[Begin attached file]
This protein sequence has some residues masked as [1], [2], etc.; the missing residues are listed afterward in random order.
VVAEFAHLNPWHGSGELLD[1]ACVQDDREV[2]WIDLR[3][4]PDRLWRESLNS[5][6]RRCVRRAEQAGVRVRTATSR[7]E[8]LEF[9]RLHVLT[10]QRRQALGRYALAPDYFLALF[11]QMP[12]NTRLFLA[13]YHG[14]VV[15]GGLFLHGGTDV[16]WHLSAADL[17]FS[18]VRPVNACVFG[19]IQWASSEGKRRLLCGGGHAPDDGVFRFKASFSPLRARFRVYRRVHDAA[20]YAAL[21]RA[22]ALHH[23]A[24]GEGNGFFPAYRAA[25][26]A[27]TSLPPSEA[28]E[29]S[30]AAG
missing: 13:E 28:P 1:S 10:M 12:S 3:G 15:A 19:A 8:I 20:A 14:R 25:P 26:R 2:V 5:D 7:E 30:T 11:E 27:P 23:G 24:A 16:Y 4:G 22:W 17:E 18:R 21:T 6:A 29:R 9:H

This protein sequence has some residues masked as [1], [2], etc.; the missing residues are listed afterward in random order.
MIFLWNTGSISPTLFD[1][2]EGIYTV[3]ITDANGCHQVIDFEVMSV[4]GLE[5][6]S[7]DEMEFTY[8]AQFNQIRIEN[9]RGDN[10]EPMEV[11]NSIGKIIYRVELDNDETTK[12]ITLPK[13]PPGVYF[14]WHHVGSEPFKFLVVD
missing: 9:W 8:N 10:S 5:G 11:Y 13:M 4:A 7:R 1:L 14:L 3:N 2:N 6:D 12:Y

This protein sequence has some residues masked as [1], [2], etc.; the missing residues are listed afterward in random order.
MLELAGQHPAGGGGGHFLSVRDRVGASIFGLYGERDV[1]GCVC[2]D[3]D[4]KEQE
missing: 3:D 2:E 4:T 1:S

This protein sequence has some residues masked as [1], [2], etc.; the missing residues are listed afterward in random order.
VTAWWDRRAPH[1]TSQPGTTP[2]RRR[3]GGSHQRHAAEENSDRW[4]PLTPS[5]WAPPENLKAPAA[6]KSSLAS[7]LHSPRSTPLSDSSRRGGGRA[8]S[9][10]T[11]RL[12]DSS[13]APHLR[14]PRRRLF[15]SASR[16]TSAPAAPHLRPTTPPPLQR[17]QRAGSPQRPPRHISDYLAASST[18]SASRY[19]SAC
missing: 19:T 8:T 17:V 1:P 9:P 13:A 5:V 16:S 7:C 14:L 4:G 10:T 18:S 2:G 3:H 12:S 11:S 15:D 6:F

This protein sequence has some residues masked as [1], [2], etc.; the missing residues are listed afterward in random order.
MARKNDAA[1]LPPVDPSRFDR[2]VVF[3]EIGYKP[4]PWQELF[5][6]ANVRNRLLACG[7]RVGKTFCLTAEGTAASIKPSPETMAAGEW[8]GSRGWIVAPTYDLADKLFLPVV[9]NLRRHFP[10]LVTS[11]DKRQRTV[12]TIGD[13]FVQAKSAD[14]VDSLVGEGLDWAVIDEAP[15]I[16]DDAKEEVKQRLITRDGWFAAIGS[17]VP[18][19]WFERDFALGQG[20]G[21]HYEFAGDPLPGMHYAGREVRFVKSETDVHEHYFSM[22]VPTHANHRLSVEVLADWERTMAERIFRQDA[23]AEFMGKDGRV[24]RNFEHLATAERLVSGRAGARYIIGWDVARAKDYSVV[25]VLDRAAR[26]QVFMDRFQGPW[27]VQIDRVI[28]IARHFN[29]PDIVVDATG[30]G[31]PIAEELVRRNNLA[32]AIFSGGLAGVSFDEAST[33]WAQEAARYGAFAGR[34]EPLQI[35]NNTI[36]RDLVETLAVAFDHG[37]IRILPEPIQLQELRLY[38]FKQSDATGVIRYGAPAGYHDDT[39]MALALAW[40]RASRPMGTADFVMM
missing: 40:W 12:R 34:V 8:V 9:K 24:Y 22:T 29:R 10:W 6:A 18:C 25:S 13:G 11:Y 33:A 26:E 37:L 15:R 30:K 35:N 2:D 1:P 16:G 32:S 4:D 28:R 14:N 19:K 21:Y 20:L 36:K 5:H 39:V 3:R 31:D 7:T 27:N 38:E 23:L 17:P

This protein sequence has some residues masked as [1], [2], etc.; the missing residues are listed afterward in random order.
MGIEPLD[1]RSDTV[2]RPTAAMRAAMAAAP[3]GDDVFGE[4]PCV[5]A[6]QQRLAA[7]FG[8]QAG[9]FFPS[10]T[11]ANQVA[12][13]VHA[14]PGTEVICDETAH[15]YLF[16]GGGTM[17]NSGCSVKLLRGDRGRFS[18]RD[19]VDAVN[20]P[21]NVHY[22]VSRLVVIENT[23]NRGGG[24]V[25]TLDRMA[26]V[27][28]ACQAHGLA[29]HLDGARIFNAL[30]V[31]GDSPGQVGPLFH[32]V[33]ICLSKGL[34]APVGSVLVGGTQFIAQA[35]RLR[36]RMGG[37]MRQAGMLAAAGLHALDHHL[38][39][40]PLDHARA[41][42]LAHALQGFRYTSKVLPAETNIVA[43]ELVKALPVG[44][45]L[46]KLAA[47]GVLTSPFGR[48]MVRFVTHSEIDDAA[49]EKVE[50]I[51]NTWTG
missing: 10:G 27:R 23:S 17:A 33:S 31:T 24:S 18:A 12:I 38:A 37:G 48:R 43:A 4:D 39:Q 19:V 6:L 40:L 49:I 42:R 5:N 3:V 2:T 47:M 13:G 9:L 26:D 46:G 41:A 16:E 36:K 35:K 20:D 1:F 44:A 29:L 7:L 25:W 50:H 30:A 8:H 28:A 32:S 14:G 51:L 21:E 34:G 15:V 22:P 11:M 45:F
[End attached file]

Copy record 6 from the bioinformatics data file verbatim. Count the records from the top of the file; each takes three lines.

This protein sequence has some residues masked as [1], [2], etc.; the missing residues are listed afterward in random order.
MGIEPLD[1]RSDTV[2]RPTAAMRAAMAAAP[3]GDDVFGE[4]PCV[5]A[6]QQRLAA[7]FG[8]QAG[9]FFPS[10]T[11]ANQVA[12][13]VHA[14]PGTEVICDETAH[15]YLF[16]GGGTM[17]NSGCSVKLLRGDRGRFS[18]RD[19]VDAVN[20]P[21]NVHY[22]VSRLVVIENT[23]NRGGG[24]V[25]TLDRMA[26]V[27][28]ACQAHGLA[29]HLDGARIFNAL[30]V[31]GDSPGQVGPLFH[32]V[33]ICLSKGL[34]APVGSVLVGGTQFIAQA[35]RLR[36]RMGG[37]MRQAGMLAAAGLHALDHHL[38][39][40]PLDHARA[41][42]LAHALQGFRYTSKVLPAETNIVA[43]ELVKALPVG[44][45]L[46]KLAA[47]GVLTSPFGR[48]MVRFVTHSEIDDAA[49]EKVE[50]I[51]NTWTG
missing: 10:G 27:R 23:S 17:A 33:S 31:T 24:S 18:A 12:I 38:A 37:G 48:R 43:A 4:D 39:Q 19:V 6:L 40:L 49:I 42:R 5:N 3:V 2:T 47:M 13:G 9:L 26:D 46:G 41:A 16:E 36:K 35:K 20:D 1:F 44:A 29:L 7:L 25:W 50:H 30:A 8:H 28:A 32:S 14:G 51:L 21:E 34:G 15:V 22:P 11:M 45:F